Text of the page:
Slow Friday Night

table of contents

Friday, October, 17th. 1997

We were on the other side of the dinner rush.  

Most of the other waiters were gone, and only two of us, me and McCall, were still on the floor, and we were taking turns handling new customers and doing all the prep work for tomorrow.

The couple that just sat down, they looked so out of place here.  A young couple.

I had a second to look at them through the mirror over the bar.  

The guy was in an actual navy sailor uniform.  Like, bell bottoms and everything.

And his date was so sweet.  Pretty, but she kept looking around the room nervously.

She was intimidated!

And, this is gonna sound really rude, but you know how it is you can tell when poor people are dressing up, because nothing quite matches right, and everything is a little too worn out?


McCall is really cool once you know him, but he comes off like an eyebrow-raising dandy at first.  I just didn’t see this table and him getting along. 

I stuck my head in the kitchen. Yelled at McCall who was setting up salads on trays how there was a new two-top, and I asked if I could take it.

He waved at me and I went back out.

I approached the table.  They were holding hands!  Maybe related to the ring on her finger.  

Yeah, I did the right thing by shielding these two from McCall.  He woulda gotten the guy to buy an expensive bottle of wine that this table wouldn’t appreciate.

After my little speech about the specials and the unusual fish we had available tonight, I could see they were listening intently, almost like this was a test they had to pass.

I paused, leaned over a little, and I asked more quietly, if tonight was a special occasion, kinda like asking to be let in on the fun secret.   At the same time, they both said “we got married!”

Turns out he is shipping out tomorrow morning, and it will be like a year before they can see each other, and even though they’re both only 18, they just got married an hour ago at the courthouse.

18 and married!  Hell I’m only five years older than them, but it felt like two lifetimes since I was 18.

A few minutes later, back in the kitchen, while I punched in their orders, I told McCall about them.  He looked out the tiny kitchen window, and in typical McCall alpha-bitch style, he said, “she’s pregnant.”

I said, “Be nice!  They’re my cousins!”

“Cousins getting married, huh.”

The cooks shouted my ticket number and I brought out their plates.

Earlier, I had watched them get so stressed out trying to make sense out of our menu.  So I pretty much had them tell me what kind of food they liked, then I picked for them.

They both looked awed by the dishes and they looked at me as if I were some kind of upper class guy.  But I wasn’t.  I was a ton like them, but I had spent the last several years learning how to hide it.

Incidentally, I figured out where they were from because I saw the guy’s keys on the table and his key chain had his high school name and logo.

I didn’t let them know I was from two towns over.  Maybe I thought it would lessen the magic of the night.  I imagined maybe if I said I knew where they were from, they’d feel like I was implying they didn’t belong in here.

I went back to the bar area and watched them through the mirror.

I played my life back to when I was 18.  Penny and I had just realized we were both crazy about each other.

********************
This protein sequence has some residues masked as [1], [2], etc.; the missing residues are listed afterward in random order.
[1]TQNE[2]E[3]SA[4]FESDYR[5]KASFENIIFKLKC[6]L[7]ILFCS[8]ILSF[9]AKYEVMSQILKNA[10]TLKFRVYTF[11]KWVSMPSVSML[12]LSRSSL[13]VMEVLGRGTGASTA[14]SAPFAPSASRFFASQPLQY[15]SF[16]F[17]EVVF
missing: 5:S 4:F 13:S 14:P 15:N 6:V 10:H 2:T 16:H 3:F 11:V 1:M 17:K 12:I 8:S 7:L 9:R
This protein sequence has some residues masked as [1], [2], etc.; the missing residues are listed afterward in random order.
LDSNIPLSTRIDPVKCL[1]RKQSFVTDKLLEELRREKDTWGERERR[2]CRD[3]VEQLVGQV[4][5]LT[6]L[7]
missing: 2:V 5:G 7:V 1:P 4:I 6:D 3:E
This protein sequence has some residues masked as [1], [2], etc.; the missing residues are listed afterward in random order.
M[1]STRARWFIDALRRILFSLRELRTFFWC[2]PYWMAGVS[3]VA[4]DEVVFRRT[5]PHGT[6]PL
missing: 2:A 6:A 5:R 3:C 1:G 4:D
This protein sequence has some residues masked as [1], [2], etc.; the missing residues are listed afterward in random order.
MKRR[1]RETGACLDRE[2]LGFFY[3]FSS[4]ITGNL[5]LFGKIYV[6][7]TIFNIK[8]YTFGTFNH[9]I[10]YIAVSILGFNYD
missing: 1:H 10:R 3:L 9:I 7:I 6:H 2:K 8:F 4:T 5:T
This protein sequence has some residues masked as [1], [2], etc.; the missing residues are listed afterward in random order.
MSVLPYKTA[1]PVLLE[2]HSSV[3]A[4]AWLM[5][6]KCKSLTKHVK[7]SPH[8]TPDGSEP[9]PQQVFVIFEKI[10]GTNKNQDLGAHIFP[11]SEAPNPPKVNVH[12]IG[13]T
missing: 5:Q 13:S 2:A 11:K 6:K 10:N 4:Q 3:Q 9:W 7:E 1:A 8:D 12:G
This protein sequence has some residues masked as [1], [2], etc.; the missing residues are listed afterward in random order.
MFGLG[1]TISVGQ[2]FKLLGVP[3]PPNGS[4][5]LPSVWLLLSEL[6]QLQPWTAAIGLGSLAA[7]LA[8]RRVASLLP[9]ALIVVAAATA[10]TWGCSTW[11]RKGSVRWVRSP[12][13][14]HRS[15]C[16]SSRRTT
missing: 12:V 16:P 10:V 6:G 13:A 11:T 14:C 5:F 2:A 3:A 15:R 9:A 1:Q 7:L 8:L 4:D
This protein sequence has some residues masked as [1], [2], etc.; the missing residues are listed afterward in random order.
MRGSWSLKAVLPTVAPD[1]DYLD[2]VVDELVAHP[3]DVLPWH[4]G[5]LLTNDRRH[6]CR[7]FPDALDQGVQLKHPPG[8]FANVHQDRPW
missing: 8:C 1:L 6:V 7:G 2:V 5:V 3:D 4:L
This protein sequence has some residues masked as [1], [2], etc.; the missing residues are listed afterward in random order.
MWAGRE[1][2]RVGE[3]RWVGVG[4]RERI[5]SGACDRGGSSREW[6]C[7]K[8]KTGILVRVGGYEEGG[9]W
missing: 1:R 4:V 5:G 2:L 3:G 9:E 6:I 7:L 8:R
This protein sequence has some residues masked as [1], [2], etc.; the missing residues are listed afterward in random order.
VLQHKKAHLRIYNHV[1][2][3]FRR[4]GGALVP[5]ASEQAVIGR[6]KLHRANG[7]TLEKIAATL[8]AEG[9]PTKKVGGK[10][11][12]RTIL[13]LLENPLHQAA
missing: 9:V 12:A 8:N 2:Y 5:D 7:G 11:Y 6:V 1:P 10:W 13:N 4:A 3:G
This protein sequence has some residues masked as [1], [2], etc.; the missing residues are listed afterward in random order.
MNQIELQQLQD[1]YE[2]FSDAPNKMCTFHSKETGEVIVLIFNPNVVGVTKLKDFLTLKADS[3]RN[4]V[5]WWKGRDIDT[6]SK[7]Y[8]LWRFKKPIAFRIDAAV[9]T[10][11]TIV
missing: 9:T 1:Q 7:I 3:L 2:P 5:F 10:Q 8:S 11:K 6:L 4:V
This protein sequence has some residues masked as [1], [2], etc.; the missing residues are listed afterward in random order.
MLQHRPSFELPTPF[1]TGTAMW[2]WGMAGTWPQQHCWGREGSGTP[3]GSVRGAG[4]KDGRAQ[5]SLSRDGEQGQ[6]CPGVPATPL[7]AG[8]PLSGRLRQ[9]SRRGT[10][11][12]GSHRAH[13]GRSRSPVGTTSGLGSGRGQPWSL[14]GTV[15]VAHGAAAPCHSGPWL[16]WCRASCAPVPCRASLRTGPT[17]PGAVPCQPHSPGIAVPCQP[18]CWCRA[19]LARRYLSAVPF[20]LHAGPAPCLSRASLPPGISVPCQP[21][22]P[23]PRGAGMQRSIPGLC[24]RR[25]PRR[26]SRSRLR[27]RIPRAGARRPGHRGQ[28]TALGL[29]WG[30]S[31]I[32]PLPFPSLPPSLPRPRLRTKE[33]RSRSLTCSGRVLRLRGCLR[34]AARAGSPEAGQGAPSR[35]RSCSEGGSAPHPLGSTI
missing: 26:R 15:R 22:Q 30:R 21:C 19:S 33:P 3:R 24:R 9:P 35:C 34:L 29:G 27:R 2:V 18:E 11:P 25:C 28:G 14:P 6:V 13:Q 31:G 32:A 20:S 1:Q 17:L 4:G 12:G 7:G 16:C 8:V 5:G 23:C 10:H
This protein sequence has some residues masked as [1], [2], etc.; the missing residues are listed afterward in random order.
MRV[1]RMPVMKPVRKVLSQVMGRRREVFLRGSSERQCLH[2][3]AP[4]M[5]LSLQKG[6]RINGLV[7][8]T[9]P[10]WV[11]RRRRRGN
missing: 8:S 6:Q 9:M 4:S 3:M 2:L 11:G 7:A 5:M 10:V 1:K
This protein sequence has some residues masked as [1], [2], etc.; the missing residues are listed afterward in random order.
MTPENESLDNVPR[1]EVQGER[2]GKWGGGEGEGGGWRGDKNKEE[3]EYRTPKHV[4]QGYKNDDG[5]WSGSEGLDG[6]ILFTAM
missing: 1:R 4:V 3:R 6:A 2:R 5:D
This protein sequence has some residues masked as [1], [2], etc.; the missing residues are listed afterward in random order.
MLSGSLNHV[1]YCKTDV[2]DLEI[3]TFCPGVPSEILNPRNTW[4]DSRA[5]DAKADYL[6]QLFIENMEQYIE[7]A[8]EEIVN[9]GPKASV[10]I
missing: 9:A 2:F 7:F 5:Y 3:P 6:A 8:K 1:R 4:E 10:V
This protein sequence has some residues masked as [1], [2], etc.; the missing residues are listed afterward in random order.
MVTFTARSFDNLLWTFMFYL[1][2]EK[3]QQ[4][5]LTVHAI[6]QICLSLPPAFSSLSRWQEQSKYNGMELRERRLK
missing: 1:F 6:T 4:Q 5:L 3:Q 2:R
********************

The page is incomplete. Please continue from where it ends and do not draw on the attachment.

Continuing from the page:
That was the summer where we used to watch all those movies at the discount movie theater and then eat chili fries after and then make out in her car.  Best time of my life.

Those two — they got married at that moment.  That’s not what Penny and I did though.

That summer of infatuation fizzled out eventually.  I got really self destructive and she got really depressed.

We spent the next years in a painful loop of hurting each other and begging for forgiveness.  Now she’s moved away forever and I have a memory that makes me wince.

When you get married, wouldn’t it be great if it froze that amazing feeling forever?

I envied those two.  They didn’t know how to pronounce anything on the menu, I watched the girl eat the garnish as if it were a salad, and the guy nearly walked into the women’s room on accident, but I’d trade places with them in a minute if I could feel how they felt right then.

McCall came out of the kitchen to the bar with a rack of wine glasses.

He asked “how are my lottery winners?” using our in-house slang for customers that look like they can’t afford this place.  I didn’t reply.

We both unloaded the rack.  Then I realized McCall was watching them just like I was.  I said to McCall how we both wanted to pick up the sweetness that came off the two.

Next McCall surprised me.  He turned to Scott, the front manager, who was counting wine bottles.  “Hey, let’s comp a bottle of champagne for table 15.  Sailor just got married.”  Scott looked at McCall, then I watched them lock eyes and play an invisible telepathic tug of war game.

Scott relented and McCall and I brought out this bottle for them.  Fancy cart, ice bucket, etc.  They were amazed by it all.  And guess what — McCall was a marine!  I had no idea.  McCall used some code phrase and the guy looked up and they did some kind of secret handshake.

I gotta dig into this later.  Marine McCall makes no sense!  That dude teaches figure skating and goes to circuit parties.

Anyhow, back to tonight.  They paid, they asked me to take pictures of them, and when they left, the guy thanked me with too much earnestness and vulnerability.

I said something like “Hey, take care of her, she’s really special” His face toggled between pride and happiness and innocence.

It was so heartwarming to watch them walk out together and get into a cab, both a bit tipsy, clinging tight, even though I kinda knew from experience that small town folks are shitty tippers.